Some thoughts on why there is less consensus on these items:
(If you must know, the stinger suit vote was 84-yes, 83-no, with 8 no answers.)
My view: if an item is controversial, it cannot be considered “approved by the sport of ocean swimming.” At best, it might be considered a “local exception” to a more universal set of rules - for example, the use of streamers in Japan.
If an item is controversial, it is in some way approaching a line in the sand. In marathon swimming, if you’re flirting with this line - trying to find loopholes for some extra edge - quite simply, you’re doing it wrong.
Some stinger suit proponents claim that these enhanced-coverage suits are merely protective, not performance-enhancing - and that therefore they should be allowed on marathon swims.
Personally, I’m not sure about this claim. Couldn’t someone easily produce a stinger suit that _is _performance enhancing? Would we then have to define new rules about what is and is not a performance enhancing stinger suit? Could I put on my old full-body Blueseventy Nero tech suit and call it a “stinger suit”?
The data presented so far represent the “collective” opinion of the marathon swimming community. However, within that collective, there is actually quite a diversity of opinions among individuals. For example, one person might think a streamer is OK but a stinger suit is not OK; while another person might think a streamer is not OK while a stinger suit is fine.
This diversity of opinions in the survey sample ranged from:
For each survey respondent, I summed the total number of items the individual would allow - as an ideology index. So the minimalist respondent I mentioned above would get a 9 on the ideology index, while the everything-is-allowed respondent/troll would get a 48.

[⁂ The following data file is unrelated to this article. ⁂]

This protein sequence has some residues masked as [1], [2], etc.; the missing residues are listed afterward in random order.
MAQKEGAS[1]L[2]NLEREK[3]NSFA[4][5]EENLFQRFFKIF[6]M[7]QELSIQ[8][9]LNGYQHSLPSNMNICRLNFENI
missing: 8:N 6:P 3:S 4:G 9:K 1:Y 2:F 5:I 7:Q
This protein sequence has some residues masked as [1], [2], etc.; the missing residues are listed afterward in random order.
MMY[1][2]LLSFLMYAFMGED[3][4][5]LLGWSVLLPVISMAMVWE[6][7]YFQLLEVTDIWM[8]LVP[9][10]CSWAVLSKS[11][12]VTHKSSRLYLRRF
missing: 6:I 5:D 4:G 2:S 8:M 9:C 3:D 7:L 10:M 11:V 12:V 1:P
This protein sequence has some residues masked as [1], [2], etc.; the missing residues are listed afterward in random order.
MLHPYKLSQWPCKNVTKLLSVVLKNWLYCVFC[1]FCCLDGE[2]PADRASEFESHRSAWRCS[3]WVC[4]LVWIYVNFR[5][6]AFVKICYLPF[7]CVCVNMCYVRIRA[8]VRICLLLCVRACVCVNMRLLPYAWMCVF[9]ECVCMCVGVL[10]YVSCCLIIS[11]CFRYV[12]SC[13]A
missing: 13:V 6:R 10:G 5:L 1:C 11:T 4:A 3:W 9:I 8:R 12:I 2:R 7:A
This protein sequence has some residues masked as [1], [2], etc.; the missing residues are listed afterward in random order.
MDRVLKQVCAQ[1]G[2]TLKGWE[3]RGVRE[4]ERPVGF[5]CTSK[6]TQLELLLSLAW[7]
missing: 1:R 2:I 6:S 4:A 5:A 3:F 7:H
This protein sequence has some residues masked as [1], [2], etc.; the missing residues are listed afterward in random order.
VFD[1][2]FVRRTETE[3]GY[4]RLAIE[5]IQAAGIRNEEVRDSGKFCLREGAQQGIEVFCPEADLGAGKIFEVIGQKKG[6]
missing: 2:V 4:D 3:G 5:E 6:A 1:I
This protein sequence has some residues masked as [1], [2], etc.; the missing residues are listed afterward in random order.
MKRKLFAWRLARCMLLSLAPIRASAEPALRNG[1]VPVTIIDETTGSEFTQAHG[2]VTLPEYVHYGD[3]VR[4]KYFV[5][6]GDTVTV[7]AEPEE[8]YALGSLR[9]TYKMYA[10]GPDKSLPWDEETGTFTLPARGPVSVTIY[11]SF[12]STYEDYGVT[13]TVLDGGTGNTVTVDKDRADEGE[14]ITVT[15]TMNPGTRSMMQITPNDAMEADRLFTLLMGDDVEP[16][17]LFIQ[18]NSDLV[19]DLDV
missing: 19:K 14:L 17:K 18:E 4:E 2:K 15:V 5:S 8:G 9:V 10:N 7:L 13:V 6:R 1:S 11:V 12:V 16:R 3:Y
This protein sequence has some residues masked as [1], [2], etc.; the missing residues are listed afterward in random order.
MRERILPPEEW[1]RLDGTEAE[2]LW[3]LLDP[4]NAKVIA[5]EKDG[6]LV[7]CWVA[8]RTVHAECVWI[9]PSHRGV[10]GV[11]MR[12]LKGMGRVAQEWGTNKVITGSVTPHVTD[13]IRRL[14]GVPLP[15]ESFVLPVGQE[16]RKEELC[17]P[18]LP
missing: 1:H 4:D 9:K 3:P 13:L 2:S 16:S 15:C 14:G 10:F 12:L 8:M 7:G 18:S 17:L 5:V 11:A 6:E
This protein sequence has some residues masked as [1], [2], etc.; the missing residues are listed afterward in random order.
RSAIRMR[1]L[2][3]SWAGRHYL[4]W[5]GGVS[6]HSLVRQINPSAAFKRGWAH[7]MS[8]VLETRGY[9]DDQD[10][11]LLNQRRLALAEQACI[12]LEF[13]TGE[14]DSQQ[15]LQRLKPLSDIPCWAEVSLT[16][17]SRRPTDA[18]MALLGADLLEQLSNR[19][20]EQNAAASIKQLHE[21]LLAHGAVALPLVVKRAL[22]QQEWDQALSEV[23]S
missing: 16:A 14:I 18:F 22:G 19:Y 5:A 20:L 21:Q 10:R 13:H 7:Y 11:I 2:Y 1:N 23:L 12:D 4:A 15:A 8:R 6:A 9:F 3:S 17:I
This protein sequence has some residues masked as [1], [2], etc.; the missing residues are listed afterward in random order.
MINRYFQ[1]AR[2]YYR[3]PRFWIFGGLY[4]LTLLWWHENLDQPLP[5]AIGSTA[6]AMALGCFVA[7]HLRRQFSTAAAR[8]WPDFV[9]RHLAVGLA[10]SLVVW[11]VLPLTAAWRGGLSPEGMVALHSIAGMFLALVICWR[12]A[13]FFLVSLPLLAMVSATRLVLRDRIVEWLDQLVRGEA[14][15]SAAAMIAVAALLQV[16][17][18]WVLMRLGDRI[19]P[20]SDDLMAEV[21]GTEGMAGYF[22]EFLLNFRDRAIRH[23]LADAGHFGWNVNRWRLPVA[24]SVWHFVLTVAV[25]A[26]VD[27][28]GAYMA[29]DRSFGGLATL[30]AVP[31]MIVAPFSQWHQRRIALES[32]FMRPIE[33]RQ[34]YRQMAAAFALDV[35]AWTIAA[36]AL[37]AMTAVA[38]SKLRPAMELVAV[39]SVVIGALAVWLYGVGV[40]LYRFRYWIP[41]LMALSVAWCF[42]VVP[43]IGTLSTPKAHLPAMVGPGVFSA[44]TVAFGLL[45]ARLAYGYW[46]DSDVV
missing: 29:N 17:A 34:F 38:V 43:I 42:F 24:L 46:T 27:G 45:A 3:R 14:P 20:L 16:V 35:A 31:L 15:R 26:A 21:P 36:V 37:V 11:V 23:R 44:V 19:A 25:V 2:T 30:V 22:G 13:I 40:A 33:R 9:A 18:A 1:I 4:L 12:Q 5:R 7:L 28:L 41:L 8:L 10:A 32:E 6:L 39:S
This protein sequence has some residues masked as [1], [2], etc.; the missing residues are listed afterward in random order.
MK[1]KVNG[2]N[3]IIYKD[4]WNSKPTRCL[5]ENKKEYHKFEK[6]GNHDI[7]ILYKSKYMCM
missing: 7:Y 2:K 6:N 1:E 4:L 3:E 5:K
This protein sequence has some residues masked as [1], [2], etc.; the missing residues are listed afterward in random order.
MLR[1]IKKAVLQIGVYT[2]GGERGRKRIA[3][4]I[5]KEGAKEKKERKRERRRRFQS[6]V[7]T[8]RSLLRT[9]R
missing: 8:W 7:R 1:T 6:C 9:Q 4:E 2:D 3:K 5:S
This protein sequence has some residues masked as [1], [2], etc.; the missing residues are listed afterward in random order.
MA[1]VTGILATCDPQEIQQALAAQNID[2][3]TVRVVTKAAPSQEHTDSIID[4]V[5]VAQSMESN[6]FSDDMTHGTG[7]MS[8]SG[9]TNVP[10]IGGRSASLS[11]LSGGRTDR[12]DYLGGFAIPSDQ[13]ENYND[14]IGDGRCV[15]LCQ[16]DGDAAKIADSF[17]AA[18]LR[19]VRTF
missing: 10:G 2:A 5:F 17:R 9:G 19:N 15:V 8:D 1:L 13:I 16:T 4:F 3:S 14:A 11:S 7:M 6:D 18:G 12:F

Here’s how the respondents were distributed according to ideology:
One interesting question is: Why do some people prefer a minimalist approach, while others embrace technology and swim aids?
We would need a much longer survey to tease out the various reasons, but even in this brief survey there is a clear pattern:
The more marathon swimming experience a person has, the more likely she/he is to embrace a minimalist approach to swim aids.
The following chart shows the average “ideology index” score (out of 48) for four groups:
The same pattern emerges when we look at people’s opinions on just a single item, for example, the controversial stinger suit.
Obviously there’s much more we could get into with this data, but for now this report is quite long enough already. And I think I covered the big points. If readers are interested, I will do a follow-up post with additional summary data and analyses, as requested - an “appendix” of sorts. Let me know what you want to know.
For reference, here are screenshots of the original survey (click to enlarge):